International maritime experts have dismissed claims of a major oil spill from the MV X-Press Pearl and challenged satellite images which purportedly show one.

satellite captured images
satellite captured images

‘There has been no major oil spill so far’, said Professor of Coastal Oceanography at the University of Western Australia CharithaPattiaratchi. ‘What we are seeing is discolouredwater washing out dirt from the containers in the ship and the currents taking it away.  The wave action is creating a ‘washing’ process in the ship and going into the containers and the engine room and washing away lubricants and partly burnt oil. The small amounts of oil changes the surface tension of the water that is picked up by the satellite. But there are no large quantities of  oil in the water’.  Claims that there is an algal bloom in the water is also due to the same discolouration of the water.


Pattiaratchi draws on the analogy of the colourof water after a rusty steel bucket has been washed. ‘The water will look dirty’.


No one knows the exact volume of oil the ship was carrying although the guesstimate is that it was carrying 300 pus tons of bunker oil, most of which is reportedly still in the ship while some of it would have burnt.  


The Pearl was carrying 25 tonnes of nitric acid and quantities of other chemicals including caustic soda and methanol which has led to burning questions about chemicals polluting the sea water.  Pattiaratchi explains they would have been diluted heavily to reduce the concentration.  ‘The chemicals would have been diluted more than one million times because it is a fraction of the volume in the ocean. Its’ like putting a drop of ink in a bucket. You will never be able to tell there is ink because it will get diluted’.


For now the most damage will be from the millions of plastic pellets or nurdles which are being washed ashore daily.


These pellets which are used to manufacture plastic bags have been seen making ‘waves’ and littering the coastline from Mannar in the northwest to Palatupana in the south.


Pearl Protectors, a local conservation NGO whose work involves protecting the ocean, estimates the vessel had at least three containers with bags of plastic pellets and close to three billion pellets in them. There are no confirmed reports about how many bags of pellets were collected from the ship, how are many are intact and how many were released into the ocean. Based on his computer modeling Pattiaratchipoints out only one third of the pellets have been released onto our beaches and up to 0.8 billion are currently in our waters.  Nearly 40 percent of these nurdles have left Sri Lankan waters and are heading east towards Indonesia although there is a risk of them coming back to the east coast with the onset of the north-east monsoon.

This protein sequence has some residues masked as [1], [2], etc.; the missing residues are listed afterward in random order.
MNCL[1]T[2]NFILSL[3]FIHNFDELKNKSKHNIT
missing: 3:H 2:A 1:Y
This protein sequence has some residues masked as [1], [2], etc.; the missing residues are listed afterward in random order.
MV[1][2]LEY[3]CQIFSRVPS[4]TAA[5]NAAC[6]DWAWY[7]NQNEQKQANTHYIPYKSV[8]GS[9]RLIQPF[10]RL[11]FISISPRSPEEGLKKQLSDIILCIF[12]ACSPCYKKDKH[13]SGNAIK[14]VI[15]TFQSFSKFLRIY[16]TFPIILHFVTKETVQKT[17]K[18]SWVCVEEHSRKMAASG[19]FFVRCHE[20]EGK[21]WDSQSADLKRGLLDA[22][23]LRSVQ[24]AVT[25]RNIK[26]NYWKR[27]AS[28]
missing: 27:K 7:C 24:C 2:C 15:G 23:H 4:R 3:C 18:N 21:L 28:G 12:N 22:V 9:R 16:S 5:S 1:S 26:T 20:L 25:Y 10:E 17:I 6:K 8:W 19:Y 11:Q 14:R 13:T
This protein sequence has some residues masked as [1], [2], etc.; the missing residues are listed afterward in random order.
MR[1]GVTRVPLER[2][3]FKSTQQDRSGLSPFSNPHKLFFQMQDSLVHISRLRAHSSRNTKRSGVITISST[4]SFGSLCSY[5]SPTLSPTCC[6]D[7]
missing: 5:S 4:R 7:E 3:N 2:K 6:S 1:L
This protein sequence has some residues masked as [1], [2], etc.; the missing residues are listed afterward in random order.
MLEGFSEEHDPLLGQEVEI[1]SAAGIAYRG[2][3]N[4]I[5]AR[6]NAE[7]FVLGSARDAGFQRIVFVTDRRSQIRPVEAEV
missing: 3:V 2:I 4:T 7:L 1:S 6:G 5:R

Meanwhile 26 marine animals were washed ashore early this week.  The areas included Panadura, Muturajawela, Uswatakeiyawa, Boossa, Unawatuna, Wellawatte, Moratuwa, Kepumgoda beach, Induruwa, Mt. Lavinia, Dehiwela, Payagala, Kosgoda and Kudawella. Among them were 12 turtles including a Hawksbill turtle and Olive Ridley turtle, two dolphins and a Moray eel. The Department of Wildlife Conservation (DWC) has filed B reports in nine of the cases in the Mt. Lavinia, Kalutara, Panadura, Galle, Balapitiya and Moratuwa magistrates’ courts. The DWC, National Aquatic Resources Research and Development Agency and Coast Conservation Department are the government departments which are mandated to clean the beaches.


‘The priority and urgency now is to understand why these deaths are occurring even though there could be a clear causal link between them and the ship disaster’, said MudithaKatuwawala who is with Pearl Protectors.  Normally the cause of death is established through a post- mortem which is completed between four days and two weeks after samples are taken from the dead animal.  Conservationists are concerned about the time it is taking to conduct the post- mortems because the animals which have been washed ashore are becoming heavily decomposed.  In the case of marine life, the blabber decomposes fast and speeds up the overall decomposition.


Sea turtles are a species which is protected by the Flora and Fauna Protection Ordinance No 2 of 1938 and the Fisheries and Aquatic Resources Act.  The Ordinance makes it an offence to snare, kill, wound, injure, be in possession or sell a turtle. It is also an offence to touch, take or destroy their eggs, and to take their meat, hide or skin.  ‘We are very lucky we have five of the seven species of turtles which are found in the world come to our beaches to nest, explains Maleesha Gunawardana, Advocacy Coordinator for Pearl Protectors.


Darshani Lahandapura, chairman of the Marine Environment Pollution said a multi- disciplinary team is calculating the damages from the ship disaster which will also include the destruction  caused to marine life.  It is unclear if there can be a separate claim for their destruction under the Ordinance and the Act. An interim claim for overall damages has already been sent to the Attorney General, according to Lahandapura


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